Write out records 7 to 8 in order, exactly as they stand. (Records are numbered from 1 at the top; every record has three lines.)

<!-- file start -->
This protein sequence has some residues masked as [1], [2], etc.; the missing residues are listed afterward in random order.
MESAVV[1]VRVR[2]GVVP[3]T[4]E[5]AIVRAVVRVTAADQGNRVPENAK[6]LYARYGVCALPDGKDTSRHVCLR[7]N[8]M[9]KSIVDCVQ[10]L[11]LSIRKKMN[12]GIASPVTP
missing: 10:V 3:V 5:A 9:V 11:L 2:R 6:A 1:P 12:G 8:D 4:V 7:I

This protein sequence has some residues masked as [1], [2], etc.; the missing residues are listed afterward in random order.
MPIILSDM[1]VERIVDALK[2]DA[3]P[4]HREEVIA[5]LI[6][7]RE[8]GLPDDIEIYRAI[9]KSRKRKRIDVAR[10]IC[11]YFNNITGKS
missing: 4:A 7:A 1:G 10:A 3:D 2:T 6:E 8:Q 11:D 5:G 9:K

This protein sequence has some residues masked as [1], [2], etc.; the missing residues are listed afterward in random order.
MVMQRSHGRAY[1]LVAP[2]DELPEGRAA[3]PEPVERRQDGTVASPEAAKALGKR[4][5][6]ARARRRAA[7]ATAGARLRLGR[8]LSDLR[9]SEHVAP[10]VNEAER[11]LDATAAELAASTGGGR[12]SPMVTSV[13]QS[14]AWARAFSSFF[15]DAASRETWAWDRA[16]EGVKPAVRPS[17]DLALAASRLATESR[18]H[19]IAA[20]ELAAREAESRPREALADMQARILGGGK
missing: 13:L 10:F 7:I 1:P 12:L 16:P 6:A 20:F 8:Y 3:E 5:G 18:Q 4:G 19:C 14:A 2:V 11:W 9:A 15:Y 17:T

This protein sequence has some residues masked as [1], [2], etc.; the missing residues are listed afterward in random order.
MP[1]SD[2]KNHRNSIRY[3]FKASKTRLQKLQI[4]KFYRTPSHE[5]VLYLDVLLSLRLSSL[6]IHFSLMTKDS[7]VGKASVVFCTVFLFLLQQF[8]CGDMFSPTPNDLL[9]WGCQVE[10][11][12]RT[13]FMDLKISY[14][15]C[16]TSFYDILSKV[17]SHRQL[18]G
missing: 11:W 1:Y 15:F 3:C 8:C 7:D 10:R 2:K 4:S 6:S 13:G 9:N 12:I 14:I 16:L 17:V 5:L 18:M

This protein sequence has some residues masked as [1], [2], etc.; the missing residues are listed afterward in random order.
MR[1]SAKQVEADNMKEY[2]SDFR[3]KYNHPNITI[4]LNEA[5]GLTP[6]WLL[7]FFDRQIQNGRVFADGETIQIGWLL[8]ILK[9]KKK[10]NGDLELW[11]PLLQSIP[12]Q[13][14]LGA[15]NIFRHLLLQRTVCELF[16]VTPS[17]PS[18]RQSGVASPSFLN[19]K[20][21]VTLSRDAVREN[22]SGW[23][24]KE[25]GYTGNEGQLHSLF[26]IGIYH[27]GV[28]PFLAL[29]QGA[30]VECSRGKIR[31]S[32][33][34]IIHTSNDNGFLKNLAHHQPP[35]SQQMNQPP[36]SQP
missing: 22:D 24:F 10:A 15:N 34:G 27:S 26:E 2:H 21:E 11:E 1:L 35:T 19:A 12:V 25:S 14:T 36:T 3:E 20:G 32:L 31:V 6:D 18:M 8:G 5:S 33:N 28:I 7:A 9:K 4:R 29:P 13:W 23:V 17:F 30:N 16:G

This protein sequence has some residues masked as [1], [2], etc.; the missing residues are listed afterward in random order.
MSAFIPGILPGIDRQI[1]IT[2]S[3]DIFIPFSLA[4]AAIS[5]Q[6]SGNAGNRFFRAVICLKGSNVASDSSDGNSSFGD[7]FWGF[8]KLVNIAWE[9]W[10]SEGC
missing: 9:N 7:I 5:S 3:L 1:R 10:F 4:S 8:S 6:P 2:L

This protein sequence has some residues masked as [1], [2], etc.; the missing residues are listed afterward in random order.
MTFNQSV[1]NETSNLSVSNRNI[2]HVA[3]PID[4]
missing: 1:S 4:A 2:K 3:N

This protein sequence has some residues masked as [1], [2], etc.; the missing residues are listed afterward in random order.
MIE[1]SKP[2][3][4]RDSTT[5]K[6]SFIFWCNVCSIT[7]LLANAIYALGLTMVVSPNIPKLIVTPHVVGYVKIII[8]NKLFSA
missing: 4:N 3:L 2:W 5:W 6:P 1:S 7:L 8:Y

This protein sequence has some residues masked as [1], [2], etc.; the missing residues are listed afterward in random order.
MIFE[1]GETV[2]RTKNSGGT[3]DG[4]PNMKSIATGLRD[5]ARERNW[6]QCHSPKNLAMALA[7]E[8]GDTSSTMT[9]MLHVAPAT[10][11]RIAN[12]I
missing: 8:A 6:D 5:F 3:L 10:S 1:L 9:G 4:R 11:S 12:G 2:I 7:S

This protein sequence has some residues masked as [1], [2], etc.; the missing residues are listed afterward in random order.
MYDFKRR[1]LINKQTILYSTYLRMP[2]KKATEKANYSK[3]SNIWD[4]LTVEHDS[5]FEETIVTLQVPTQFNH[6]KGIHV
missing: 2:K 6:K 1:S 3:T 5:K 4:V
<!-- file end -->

This protein sequence has some residues masked as [1], [2], etc.; the missing residues are listed afterward in random order.
MTFNQSV[1]NETSNLSVSNRNI[2]HVA[3]PID[4]
missing: 1:S 4:A 2:K 3:N

This protein sequence has some residues masked as [1], [2], etc.; the missing residues are listed afterward in random order.
MIE[1]SKP[2][3][4]RDSTT[5]K[6]SFIFWCNVCSIT[7]LLANAIYALGLTMVVSPNIPKLIVTPHVVGYVKIII[8]NKLFSA
missing: 4:N 3:L 2:W 5:W 6:P 1:S 7:L 8:Y